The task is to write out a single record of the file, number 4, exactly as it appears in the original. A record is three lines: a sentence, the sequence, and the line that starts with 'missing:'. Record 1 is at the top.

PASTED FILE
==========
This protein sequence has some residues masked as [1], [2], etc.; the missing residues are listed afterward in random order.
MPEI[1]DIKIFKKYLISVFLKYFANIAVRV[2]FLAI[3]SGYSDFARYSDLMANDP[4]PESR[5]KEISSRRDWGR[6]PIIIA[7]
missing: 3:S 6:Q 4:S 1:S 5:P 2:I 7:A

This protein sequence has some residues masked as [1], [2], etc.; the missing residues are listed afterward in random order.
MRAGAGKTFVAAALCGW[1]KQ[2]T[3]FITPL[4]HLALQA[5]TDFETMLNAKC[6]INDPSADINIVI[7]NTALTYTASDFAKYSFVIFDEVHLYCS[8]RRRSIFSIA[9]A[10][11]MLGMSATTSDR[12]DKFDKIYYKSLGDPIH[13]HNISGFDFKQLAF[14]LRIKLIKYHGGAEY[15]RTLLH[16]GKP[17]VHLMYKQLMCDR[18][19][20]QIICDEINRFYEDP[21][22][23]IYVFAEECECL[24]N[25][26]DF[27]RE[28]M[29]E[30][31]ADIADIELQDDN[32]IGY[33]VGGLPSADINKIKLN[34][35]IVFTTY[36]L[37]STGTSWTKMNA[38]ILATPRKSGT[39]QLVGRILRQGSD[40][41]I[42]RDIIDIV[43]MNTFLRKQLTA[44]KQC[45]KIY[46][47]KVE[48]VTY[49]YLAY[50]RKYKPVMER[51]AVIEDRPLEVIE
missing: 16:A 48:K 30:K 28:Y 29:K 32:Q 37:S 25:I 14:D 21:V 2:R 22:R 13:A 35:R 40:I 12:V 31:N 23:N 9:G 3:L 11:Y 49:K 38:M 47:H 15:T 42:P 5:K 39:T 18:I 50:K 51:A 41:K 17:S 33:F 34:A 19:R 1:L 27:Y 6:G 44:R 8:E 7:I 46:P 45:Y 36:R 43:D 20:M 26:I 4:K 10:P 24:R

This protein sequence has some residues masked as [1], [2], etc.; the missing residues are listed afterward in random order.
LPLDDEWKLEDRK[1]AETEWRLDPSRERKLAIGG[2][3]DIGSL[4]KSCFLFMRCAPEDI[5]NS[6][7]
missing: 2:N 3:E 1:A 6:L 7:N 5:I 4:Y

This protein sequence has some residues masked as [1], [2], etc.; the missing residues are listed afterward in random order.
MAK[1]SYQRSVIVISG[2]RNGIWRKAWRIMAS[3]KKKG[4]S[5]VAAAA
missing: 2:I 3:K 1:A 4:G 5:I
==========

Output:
This protein sequence has some residues masked as [1], [2], etc.; the missing residues are listed afterward in random order.
MAK[1]SYQRSVIVISG[2]RNGIWRKAWRIMAS[3]KKKG[4]S[5]VAAAA
missing: 2:I 3:K 1:A 4:G 5:I